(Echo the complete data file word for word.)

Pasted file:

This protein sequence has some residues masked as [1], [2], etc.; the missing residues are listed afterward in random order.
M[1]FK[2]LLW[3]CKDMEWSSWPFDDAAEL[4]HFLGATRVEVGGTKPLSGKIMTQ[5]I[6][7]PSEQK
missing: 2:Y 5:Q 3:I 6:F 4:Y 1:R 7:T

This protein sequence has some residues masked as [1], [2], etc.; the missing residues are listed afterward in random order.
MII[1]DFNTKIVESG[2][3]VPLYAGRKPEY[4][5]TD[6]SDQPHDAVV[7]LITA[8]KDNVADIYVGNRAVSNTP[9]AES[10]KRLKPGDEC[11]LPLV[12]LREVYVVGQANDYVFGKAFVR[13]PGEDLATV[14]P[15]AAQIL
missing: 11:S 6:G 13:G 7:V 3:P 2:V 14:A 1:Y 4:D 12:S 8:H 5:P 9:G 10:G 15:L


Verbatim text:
This protein sequence has some residues masked as [1], [2], etc.; the missing residues are listed afterward in random order.
M[1]FK[2]LLW[3]CKDMEWSSWPFDDAAEL[4]HFLGATRVEVGGTKPLSGKIMTQ[5]I[6][7]PSEQK
missing: 2:Y 5:Q 3:I 6:F 4:Y 1:R 7:T

This protein sequence has some residues masked as [1], [2], etc.; the missing residues are listed afterward in random order.
MII[1]DFNTKIVESG[2][3]VPLYAGRKPEY[4][5]TD[6]SDQPHDAVV[7]LITA[8]KDNVADIYVGNRAVSNTP[9]AES[10]KRLKPGDEC[11]LPLV[12]LREVYVVGQANDYVFGKAFVR[13]PGEDLATV[14]P[15]AAQIL
missing: 11:S 6:G 13:G 7:V 3:P 2:V 14:A 1:Y 4:D 12:S 8:H 5:P 9:G 10:G 15:L